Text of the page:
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“Nobody ever gave me nothing”
Portugal has historically had its motorbike sub-cultures strangled by political factors such as import duties, and yet a passion for all things moto could not be extinguished and is now, like Spain, experiencing a renaissance of custom culture, particularly of the British café racer variety.
Instrumental in this renaissance has been Cesar, progenitor of the hugely popular Café Racer 351 blog/forum; 351 being Portugal’s dialling code. He’s somewhat of a renaissance man himself having been a paratrooper, a record producer and a political academic, he now divides his time between teaching art and Café Racer 351 and the burgeoning moto scene. I think the latter will prevail as his true passion, given the economic situation and his deep understanding of it’s machinations; in the education system he is being asked to do twice as much work for half the money.
Inspired by events such as Wheels and Waves, Cesar and his partner Paula, Portuguese artist Tiago Santiago, and Madrid artists Antonio Merinero, Raulowsky and Nuno Capelo devised Art & Moto, an art exhibition at Lisbon’s bohemian Lx Factory which would for the first time formally coalesce Portugal’s retro moto scene and give us all the opportunity to do what we love, fraternise and ride our bikes en masse in the beautiful environs.
The artwork felt fresh and original and the venue couldn’t have been better, a former printing factory, machinery still in situ, now an important book repository/shop. The exhibition featured collaboration between Antonio and Raulowsky reminiscent of Warhol vs. Basquiat (an 80’s New York art collaboration/show).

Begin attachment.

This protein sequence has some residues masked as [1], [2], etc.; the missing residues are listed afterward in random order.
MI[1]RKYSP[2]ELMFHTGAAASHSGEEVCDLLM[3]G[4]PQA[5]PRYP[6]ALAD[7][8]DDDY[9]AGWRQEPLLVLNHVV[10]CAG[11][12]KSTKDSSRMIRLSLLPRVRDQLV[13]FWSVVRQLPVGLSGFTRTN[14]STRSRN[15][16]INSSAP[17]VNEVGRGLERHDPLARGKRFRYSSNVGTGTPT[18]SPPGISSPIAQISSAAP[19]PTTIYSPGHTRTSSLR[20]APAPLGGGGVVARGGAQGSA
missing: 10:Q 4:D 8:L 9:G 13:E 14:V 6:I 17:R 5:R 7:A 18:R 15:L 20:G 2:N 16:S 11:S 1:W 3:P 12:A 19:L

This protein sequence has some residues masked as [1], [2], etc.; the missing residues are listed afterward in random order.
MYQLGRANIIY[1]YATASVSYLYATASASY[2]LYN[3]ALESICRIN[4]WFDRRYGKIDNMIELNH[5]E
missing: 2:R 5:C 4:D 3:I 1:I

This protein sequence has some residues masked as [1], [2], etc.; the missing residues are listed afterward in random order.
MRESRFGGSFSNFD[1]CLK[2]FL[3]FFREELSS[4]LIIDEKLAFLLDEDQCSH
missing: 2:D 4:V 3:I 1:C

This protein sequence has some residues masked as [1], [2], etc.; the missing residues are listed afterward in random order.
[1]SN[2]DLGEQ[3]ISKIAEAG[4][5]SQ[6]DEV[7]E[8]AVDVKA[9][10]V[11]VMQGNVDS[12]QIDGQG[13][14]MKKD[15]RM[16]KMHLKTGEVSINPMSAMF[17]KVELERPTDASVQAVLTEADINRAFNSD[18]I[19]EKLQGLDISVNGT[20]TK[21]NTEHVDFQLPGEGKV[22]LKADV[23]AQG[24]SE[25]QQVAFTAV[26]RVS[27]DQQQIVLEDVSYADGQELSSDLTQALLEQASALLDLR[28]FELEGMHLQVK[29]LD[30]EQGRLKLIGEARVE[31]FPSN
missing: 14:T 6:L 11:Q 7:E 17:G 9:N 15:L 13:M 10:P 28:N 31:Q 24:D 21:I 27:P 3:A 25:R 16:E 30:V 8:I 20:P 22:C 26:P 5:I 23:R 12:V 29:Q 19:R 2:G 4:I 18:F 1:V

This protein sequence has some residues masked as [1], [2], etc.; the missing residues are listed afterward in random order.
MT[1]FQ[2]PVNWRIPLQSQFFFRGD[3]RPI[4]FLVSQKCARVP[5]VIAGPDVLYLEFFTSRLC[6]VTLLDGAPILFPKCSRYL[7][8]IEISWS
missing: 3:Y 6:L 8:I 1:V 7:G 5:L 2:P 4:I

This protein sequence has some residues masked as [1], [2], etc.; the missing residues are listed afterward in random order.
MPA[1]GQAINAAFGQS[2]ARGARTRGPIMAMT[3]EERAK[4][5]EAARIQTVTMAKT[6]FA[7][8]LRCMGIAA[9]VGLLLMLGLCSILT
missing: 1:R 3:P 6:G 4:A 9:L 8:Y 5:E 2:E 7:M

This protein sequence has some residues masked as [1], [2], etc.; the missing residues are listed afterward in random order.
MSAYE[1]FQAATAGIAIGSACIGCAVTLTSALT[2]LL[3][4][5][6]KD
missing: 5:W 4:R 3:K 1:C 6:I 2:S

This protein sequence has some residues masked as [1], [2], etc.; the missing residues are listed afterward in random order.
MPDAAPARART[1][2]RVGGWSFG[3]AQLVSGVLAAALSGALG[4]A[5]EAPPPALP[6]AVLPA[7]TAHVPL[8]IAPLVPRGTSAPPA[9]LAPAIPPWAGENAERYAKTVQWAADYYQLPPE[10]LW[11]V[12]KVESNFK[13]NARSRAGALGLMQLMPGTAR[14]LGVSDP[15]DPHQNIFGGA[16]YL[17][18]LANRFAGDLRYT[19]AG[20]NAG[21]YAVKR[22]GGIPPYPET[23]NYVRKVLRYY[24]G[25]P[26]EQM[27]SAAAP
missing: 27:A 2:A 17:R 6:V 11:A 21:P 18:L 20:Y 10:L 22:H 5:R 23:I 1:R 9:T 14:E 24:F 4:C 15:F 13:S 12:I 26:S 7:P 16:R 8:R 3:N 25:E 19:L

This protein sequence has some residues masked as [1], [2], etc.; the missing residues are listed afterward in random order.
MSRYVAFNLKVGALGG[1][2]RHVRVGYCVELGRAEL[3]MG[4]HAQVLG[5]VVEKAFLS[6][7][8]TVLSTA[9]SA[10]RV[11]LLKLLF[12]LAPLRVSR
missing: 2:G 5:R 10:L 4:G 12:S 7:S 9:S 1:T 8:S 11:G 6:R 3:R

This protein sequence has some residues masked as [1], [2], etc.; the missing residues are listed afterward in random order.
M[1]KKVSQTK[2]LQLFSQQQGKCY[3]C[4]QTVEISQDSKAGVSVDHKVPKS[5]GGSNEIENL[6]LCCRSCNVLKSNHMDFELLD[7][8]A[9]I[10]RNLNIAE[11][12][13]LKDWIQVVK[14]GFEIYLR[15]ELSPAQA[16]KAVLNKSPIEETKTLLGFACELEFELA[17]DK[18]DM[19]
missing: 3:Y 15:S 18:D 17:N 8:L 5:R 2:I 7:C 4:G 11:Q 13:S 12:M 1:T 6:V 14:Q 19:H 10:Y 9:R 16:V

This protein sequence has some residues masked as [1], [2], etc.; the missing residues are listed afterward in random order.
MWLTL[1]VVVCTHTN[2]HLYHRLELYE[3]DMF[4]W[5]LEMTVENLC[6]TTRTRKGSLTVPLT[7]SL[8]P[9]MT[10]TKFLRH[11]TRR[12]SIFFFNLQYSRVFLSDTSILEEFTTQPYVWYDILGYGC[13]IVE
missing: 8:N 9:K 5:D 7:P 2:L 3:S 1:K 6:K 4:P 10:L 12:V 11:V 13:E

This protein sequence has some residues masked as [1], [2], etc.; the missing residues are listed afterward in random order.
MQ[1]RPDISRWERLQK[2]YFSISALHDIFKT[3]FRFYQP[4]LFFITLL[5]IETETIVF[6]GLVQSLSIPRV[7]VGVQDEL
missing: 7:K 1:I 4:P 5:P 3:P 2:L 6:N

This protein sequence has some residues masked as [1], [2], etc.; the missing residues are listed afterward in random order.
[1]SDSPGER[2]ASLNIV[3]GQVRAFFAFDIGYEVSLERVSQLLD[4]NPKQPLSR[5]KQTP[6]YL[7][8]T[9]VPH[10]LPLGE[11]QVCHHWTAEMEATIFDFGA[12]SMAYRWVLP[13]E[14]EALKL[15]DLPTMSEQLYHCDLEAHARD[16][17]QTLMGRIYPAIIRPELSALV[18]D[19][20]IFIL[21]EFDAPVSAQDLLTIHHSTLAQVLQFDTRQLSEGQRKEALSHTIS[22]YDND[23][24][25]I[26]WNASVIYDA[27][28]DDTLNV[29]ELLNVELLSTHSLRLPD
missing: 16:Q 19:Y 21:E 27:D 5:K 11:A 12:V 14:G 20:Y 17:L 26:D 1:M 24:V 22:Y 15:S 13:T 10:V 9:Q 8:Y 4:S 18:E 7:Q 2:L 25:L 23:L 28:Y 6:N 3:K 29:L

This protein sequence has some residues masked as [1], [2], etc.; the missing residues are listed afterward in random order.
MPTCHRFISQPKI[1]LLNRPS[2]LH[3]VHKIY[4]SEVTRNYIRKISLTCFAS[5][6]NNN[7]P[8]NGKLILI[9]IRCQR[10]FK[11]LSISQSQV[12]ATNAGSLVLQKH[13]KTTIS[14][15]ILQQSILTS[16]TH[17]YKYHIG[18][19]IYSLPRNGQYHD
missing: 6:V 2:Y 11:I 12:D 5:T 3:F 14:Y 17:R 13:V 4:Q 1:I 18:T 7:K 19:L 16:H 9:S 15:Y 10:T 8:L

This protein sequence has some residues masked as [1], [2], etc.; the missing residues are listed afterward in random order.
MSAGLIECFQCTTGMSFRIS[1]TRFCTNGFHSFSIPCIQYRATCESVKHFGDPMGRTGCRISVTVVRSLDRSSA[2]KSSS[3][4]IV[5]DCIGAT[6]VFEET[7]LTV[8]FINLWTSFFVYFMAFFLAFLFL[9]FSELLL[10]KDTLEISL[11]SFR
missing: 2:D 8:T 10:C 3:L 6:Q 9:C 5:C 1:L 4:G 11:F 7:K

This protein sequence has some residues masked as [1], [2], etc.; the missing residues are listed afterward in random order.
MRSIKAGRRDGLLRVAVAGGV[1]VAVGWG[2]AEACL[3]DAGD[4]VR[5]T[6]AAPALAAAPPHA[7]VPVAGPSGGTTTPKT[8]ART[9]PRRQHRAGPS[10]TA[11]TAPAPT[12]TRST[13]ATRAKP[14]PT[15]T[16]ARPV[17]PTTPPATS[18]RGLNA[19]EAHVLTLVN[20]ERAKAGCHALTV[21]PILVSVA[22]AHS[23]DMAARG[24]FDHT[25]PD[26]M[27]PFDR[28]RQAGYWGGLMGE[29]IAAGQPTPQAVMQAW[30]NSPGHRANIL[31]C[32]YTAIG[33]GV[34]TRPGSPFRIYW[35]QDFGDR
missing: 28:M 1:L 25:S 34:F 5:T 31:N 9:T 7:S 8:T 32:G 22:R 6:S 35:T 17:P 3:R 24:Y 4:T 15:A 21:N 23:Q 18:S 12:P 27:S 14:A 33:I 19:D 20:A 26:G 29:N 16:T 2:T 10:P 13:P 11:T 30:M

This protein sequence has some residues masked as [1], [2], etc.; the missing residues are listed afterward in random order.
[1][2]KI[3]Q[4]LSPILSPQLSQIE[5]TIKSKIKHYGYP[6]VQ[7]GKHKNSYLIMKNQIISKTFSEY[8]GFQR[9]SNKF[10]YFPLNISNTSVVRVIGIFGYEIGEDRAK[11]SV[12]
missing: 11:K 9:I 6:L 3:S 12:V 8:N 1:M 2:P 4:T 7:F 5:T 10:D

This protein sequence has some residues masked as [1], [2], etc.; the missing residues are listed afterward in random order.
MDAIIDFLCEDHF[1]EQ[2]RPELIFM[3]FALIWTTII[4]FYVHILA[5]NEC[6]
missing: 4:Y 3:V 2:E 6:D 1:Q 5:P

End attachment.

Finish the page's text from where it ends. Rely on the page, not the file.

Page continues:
Triumph and Harley Davidson Lisbon provided us with bikes gratis for our stay, a generous gesture indicative of the hospitality we enjoyed from all we met in Lisbon. We got a Bonnie and a Sportster. I rode the HD, a new Sportster which Sharon soon nicknamed ‘The Hymen Destroyer’ due to its tiny sloping pillion seat, albeit Lisbon has some pretty ropey road surfaces though being from Liverpool I’m no stranger to that. It was my first Harley ride and I had an open mind, I found I was a bit too tall for the layout of the seat, pegs and bars, the exhaust timbre was too tame and you can’t lean it into corners nearly enough before the sparks fly. On the plus side the engine had plenty of torque and it was so stable in a straight line that I couldn’t resist standing up on the seat during the ride out when we were fooling around. We also found that ‘civilian’ road users gave us smiles, waves and comments on the Harley. Frankly I’d be happy with anything with two wheels and an engine.
One night we got pulled by a van full of militaristic cops for running a red light, the head honcho was a real hard-ass, to use an Americanism, he stubbornly refused to speak any English, it later transpired that his English wasn’t bad at all, a testament to the fact that the Portuguese don’t dub foreign films/TV perhaps. Translating this guy’s hegemony was a sweet-looking, good-humoured underling who, when we told him we’d been gifted the Harley for the week said: “Nobody ever gave me nothing”, I felt quite spoiled and decadent, which we were compared to this guy’s life. I won’t labour the analogy with the plight of the Portuguese people in the current climate, suffice it to say, he smoothed it and we were let on our way without the fine that his boss had assured us we would have to pay.